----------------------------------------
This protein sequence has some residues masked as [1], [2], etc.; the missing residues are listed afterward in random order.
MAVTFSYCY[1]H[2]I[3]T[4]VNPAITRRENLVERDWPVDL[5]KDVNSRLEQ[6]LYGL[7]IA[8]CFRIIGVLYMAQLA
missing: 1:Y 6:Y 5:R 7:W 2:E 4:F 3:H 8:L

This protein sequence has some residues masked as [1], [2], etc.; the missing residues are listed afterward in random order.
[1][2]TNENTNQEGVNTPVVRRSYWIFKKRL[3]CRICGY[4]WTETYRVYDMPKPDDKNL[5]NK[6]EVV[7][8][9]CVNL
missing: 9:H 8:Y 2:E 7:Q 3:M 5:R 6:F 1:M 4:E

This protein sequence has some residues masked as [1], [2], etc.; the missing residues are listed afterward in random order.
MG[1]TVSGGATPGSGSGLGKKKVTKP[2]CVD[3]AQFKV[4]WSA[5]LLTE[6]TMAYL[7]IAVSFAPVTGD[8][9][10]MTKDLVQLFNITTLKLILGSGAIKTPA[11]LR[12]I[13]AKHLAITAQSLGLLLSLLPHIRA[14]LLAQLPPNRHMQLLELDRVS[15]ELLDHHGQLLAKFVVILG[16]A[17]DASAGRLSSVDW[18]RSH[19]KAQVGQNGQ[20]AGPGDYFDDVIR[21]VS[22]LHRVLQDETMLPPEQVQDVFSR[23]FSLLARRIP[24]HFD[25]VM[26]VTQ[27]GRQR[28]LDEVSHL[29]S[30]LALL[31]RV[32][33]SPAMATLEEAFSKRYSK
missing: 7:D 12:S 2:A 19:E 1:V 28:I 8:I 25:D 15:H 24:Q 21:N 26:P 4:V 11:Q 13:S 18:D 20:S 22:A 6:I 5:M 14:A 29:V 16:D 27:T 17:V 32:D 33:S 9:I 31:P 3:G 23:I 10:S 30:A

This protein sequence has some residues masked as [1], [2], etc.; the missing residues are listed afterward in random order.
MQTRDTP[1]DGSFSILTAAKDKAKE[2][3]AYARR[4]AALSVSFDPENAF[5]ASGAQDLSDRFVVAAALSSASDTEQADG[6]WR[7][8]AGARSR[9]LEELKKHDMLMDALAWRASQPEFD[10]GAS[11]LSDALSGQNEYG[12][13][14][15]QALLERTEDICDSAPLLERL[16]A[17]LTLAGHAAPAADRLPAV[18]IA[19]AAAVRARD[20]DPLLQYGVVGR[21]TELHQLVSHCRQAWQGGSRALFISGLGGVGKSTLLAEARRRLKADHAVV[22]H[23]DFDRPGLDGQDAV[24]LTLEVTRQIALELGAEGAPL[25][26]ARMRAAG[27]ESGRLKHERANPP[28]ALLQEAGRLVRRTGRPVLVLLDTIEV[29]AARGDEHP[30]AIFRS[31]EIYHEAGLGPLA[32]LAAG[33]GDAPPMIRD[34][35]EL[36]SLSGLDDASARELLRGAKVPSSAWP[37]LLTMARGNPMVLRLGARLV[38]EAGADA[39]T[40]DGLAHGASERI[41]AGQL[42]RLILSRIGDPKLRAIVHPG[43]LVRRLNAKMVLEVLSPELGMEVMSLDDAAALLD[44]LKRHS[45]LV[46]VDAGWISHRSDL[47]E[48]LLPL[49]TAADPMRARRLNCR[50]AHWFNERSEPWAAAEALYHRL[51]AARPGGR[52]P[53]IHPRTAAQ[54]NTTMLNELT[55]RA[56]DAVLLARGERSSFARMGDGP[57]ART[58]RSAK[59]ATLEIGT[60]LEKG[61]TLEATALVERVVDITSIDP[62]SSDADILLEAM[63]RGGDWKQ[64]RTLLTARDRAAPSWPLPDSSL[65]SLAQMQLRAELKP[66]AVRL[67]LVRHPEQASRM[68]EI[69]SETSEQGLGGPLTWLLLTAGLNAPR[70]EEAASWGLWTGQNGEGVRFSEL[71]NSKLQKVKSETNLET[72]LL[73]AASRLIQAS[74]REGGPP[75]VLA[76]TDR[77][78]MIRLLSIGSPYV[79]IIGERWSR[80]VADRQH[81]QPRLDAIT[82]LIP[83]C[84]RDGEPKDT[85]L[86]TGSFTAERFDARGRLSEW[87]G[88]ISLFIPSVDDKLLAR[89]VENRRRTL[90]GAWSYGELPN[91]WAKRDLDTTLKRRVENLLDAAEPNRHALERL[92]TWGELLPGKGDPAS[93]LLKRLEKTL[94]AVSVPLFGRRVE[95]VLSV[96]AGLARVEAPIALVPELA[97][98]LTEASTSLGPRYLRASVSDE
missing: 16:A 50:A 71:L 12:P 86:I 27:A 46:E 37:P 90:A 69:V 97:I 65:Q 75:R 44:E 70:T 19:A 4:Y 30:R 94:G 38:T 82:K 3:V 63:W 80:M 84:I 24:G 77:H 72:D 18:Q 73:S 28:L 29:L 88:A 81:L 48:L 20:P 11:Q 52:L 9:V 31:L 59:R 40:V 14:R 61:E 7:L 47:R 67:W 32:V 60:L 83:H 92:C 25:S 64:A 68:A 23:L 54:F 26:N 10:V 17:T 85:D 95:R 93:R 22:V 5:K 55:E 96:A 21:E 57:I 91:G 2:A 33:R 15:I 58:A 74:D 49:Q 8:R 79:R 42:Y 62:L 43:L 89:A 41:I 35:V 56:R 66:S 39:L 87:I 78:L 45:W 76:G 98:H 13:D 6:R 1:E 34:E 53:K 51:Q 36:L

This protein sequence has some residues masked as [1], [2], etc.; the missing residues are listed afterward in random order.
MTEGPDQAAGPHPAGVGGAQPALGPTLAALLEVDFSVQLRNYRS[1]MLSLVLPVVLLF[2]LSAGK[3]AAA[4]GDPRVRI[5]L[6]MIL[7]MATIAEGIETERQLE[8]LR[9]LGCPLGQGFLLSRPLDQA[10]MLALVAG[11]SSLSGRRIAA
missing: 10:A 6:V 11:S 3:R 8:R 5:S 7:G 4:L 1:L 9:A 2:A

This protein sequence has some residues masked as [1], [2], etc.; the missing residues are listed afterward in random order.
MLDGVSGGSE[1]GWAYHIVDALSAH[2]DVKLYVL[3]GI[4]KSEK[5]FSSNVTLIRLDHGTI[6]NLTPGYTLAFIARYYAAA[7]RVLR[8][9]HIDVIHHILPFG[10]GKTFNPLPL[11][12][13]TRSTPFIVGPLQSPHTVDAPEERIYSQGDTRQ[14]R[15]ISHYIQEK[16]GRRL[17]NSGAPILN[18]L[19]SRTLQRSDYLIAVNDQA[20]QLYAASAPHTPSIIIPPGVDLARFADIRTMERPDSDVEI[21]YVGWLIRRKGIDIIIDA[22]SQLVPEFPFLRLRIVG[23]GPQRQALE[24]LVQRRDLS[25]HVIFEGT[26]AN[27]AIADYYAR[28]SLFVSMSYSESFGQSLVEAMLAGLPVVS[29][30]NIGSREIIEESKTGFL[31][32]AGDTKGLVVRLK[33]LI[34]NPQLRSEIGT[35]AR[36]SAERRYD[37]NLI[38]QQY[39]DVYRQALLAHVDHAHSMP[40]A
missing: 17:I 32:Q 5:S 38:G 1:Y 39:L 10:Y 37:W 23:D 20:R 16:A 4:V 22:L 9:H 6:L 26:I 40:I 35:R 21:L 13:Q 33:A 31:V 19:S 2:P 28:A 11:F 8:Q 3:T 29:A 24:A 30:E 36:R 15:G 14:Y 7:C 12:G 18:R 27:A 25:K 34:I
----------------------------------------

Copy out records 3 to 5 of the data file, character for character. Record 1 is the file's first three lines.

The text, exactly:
This protein sequence has some residues masked as [1], [2], etc.; the missing residues are listed afterward in random order.
MG[1]TVSGGATPGSGSGLGKKKVTKP[2]CVD[3]AQFKV[4]WSA[5]LLTE[6]TMAYL[7]IAVSFAPVTGD[8][9][10]MTKDLVQLFNITTLKLILGSGAIKTPA[11]LR[12]I[13]AKHLAITAQSLGLLLSLLPHIRA[14]LLAQLPPNRHMQLLELDRVS[15]ELLDHHGQLLAKFVVILG[16]A[17]DASAGRLSSVDW[18]RSH[19]KAQVGQNGQ[20]AGPGDYFDDVIR[21]VS[22]LHRVLQDETMLPPEQVQDVFSR[23]FSLLARRIP[24]HFD[25]VM[26]VTQ[27]GRQR[28]LDEVSHL[29]S[30]LALL[31]RV[32][33]SPAMATLEEAFSKRYSK
missing: 7:D 12:S 2:A 19:E 1:V 28:I 8:I 25:D 15:H 24:Q 21:N 26:P 4:V 11:Q 13:S 18:D 20:S 22:A 6:I 5:M 14:A 29:V 16:D 27:T 17:V 32:D 33:S 9:I 31:P 3:G 23:I 10:S 30:A

This protein sequence has some residues masked as [1], [2], etc.; the missing residues are listed afterward in random order.
MQTRDTP[1]DGSFSILTAAKDKAKE[2][3]AYARR[4]AALSVSFDPENAF[5]ASGAQDLSDRFVVAAALSSASDTEQADG[6]WR[7][8]AGARSR[9]LEELKKHDMLMDALAWRASQPEFD[10]GAS[11]LSDALSGQNEYG[12][13][14][15]QALLERTEDICDSAPLLERL[16]A[17]LTLAGHAAPAADRLPAV[18]IA[19]AAAVRARD[20]DPLLQYGVVGR[21]TELHQLVSHCRQAWQGGSRALFISGLGGVGKSTLLAEARRRLKADHAVV[22]H[23]DFDRPGLDGQDAV[24]LTLEVTRQIALELGAEGAPL[25][26]ARMRAAG[27]ESGRLKHERANPP[28]ALLQEAGRLVRRTGRPVLVLLDTIEV[29]AARGDEHP[30]AIFRS[31]EIYHEAGLGPLA[32]LAAG[33]GDAPPMIRD[34][35]EL[36]SLSGLDDASARELLRGAKVPSSAWP[37]LLTMARGNPMVLRLGARLV[38]EAGADA[39]T[40]DGLAHGASERI[41]AGQL[42]RLILSRIGDPKLRAIVHPG[43]LVRRLNAKMVLEVLSPELGMEVMSLDDAAALLD[44]LKRHS[45]LV[46]VDAGWISHRSDL[47]E[48]LLPL[49]TAADPMRARRLNCR[50]AHWFNERSEPWAAAEALYHRL[51]AARPGGR[52]P[53]IHPRTAAQ[54]NTTMLNELT[55]RA[56]DAVLLARGERSSFARMGDGP[57]ART[58]RSAK[59]ATLEIGT[60]LEKG[61]TLEATALVERVVDITSIDP[62]SSDADILLEAM[63]RGGDWKQ[64]RTLLTARDRAAPSWPLPDSSL[65]SLAQMQLRAELKP[66]AVRL[67]LVRHPEQASRM[68]EI[69]SETSEQGLGGPLTWLLLTAGLNAPR[70]EEAASWGLWTGQNGEGVRFSEL[71]NSKLQKVKSETNLET[72]LL[73]AASRLIQAS[74]REGGPP[75]VLA[76]TDR[77][78]MIRLLSIGSPYV[79]IIGERWSR[80]VADRQH[81]QPRLDAIT[82]LIP[83]C[84]RDGEPKDT[85]L[86]TGSFTAERFDARGRLSEW[87]G[88]ISLFIPSVDDKLLAR[89]VENRRRTL[90]GAWSYGELPN[91]WAKRDLDTTLKRRVENLLDAAEPNRHALERL[92]TWGELLPGKGDPAS[93]LLKRLEKTL[94]AVSVPLFGRRVE[95]VLSV[96]AGLARVEAPIALVPELA[97][98]LTEASTSLGPRYLRASVSDE
missing: 16:A 50:A 71:L 12:P 86:I 27:A 46:E 37:P 90:A 69:V 97:I 65:Q 75:R 44:E 70:T 19:A 4:Y 30:R 94:G 38:T 82:K 3:V 63:W 80:M 84:I 24:G 77:H 72:D 18:Q 73:S 28:L 29:L 88:A 81:L 48:L 20:P 11:Q 52:L 9:V 31:L 59:R 40:V 14:R 61:E 7:L 47:R 67:W 32:V 60:L 83:H 92:C 25:S 64:A 68:A 23:L 54:F 26:N 10:V 17:T 85:D 95:R 93:R 22:V 5:K 55:E 96:A 21:E 57:I 91:G 2:A 33:R 15:I 58:A 74:D 49:Q 8:R 79:R 42:Y 62:L 43:L 89:A 41:I 35:V 56:R 66:S 39:L 87:I 78:L 45:W 76:G 98:H 13:D 6:R 1:E 34:E 53:K 51:Q 36:L

This protein sequence has some residues masked as [1], [2], etc.; the missing residues are listed afterward in random order.
MTEGPDQAAGPHPAGVGGAQPALGPTLAALLEVDFSVQLRNYRS[1]MLSLVLPVVLLF[2]LSAGK[3]AAA[4]GDPRVRI[5]L[6]MIL[7]MATIAEGIETERQLE[8]LR[9]LGCPLGQGFLLSRPLDQA[10]MLALVAG[11]SSLSGRRIAA
missing: 10:A 6:V 11:S 3:R 8:R 5:S 7:G 4:L 1:L 9:A 2:A